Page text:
On Courage by A.G. Gardiner
In On Courage by A.G. Gardiner we have the theme of selflessness, courage, control, shame and individualism. Taken from his Pebbles on the Shore collection the reader realises after reading the essay that Gardiner may be exploring the theme of selflessness. The soldier on the Formidable by giving his seat away on the life boat acted selflessly. He thought of others before he thought about himself which shows that the sailor had both physical and moral courage. He sees it as being fit that somebody else who had family should survive over him. He gives very little thought to his actions as he has no time to react to the water sinking the ship. His approach to matters must be swift in order for his comrade to survive and many readers may suggest that the element of bravery shown by the sailor is rare. What is also interesting about the story is the fact that those who have fought in Belgium though having courage. Gardiner sees it as being odd that the day after Christmas fighting resumes between both sides. It is as though there is no respite from the control that the soldiers are under.
Which may be the point that Gardiner is making. When it comes to the matter of courage an individual must decide for themselves as to the course of action they are to take. Twain’s friend being an example. Though he may have committed a cowardly act. He has in his life made up for the mistake he has made. He also knows that he has to live with his actions for the rest of his life even if he knows that should he revisit the event he would not pull the life jacket from the woman. A man cannot be judged on one single event in their life even if those who judge an individual feel as though they can. A man’s total actions must be taken into consideration rather than having judgement placed on them for one mistake. No matter how serious that mistake may be. Everybody deserves a second chance. The fact that Twain’s friend was also acting on impulse must be taken into consideration. Though the man feels shame he must learn to forgive himself for what was an impulse.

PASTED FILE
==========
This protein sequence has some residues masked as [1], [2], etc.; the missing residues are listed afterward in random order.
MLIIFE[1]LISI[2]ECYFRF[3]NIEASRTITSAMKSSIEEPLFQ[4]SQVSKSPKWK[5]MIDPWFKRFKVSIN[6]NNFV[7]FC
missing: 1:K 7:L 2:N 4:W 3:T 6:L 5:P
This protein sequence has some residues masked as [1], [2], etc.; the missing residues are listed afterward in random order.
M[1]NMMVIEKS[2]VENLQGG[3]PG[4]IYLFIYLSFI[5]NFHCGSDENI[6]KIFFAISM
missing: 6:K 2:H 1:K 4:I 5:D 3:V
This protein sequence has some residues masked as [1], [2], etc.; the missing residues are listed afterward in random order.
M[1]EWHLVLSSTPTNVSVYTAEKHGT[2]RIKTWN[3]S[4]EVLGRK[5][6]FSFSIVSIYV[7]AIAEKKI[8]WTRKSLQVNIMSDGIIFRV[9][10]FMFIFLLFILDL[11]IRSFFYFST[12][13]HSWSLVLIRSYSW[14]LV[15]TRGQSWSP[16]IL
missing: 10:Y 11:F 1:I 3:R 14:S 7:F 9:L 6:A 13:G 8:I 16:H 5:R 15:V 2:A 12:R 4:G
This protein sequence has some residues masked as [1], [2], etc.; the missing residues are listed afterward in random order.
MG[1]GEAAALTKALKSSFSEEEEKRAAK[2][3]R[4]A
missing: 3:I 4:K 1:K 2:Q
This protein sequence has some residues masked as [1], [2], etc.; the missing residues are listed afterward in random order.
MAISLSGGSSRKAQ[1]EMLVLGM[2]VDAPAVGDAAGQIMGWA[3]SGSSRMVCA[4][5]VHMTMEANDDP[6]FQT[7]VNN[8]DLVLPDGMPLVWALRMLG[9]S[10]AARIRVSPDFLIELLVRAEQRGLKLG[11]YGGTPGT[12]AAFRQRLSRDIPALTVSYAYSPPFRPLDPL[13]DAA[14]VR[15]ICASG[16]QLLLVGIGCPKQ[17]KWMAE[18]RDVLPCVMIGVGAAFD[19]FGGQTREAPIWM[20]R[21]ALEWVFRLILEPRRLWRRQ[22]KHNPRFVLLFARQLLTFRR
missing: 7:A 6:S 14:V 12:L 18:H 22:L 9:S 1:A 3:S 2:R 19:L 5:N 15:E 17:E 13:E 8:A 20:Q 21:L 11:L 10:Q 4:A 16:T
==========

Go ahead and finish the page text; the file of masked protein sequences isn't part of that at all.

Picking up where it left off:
Gardiner also appears to be suggesting that with courage comes bravery. A person for example running into a fire to save a child is not only committing a courageous act but it is also an act of bravery. Something that many people may think they would do but the reality is should they be faced with the situation at first hand. They may not be so courageous or brave. Courage also sets men aside from other men something which is clear to Gardiner when he hopes that he too would be courageous should circumstances dictate. However the reader senses that for most men there would be an element of doubt in what actions they should take. It is easy to speak of courage and bravery but more difficult to actually act on one’s impulses in a manner that might be considered courageous or brave. The sailor for example risked certain death in order to help somebody else. This is an act that many might not commit themselves due to human instinct taking charge and self-survival becoming paramount. It is difficult to judge a man when one has not walked in his shoes. Twain’s friend may have acted impulsively and given very little thought to others. Yet what would another person do if they were in his shoes.
In reality everybody is an individual and will react differently to the circumstances that they might find themselves in. Some people will show courage, both physical and moral. While others will not be as giving and will naturally think only of themselves. As Twain’s friend did. Both approaches will have a downside. Firstly there is the prospect of losing one’s life when the moment arises. As happened with the sailor or society without having the right to will judge the individual for the same actions they themselves might have taken at the time. Society is quick to determine what a courageous act is and what a cowardly act is. Though when it comes to a cowardly act society will not walk in the same shoes as the supposed coward. It is easy to judge but difficult to act with courage regardless of who the individual may be. Those who act with courage are rare and should be appreciated. Their efforts are to be applauding and praised. However those who act as a person would normally act are left to live their life ashamed of their actions and judged by society for what they might have done. In many ways by not acting courageously a person risks the possibility of becoming an outcast in society.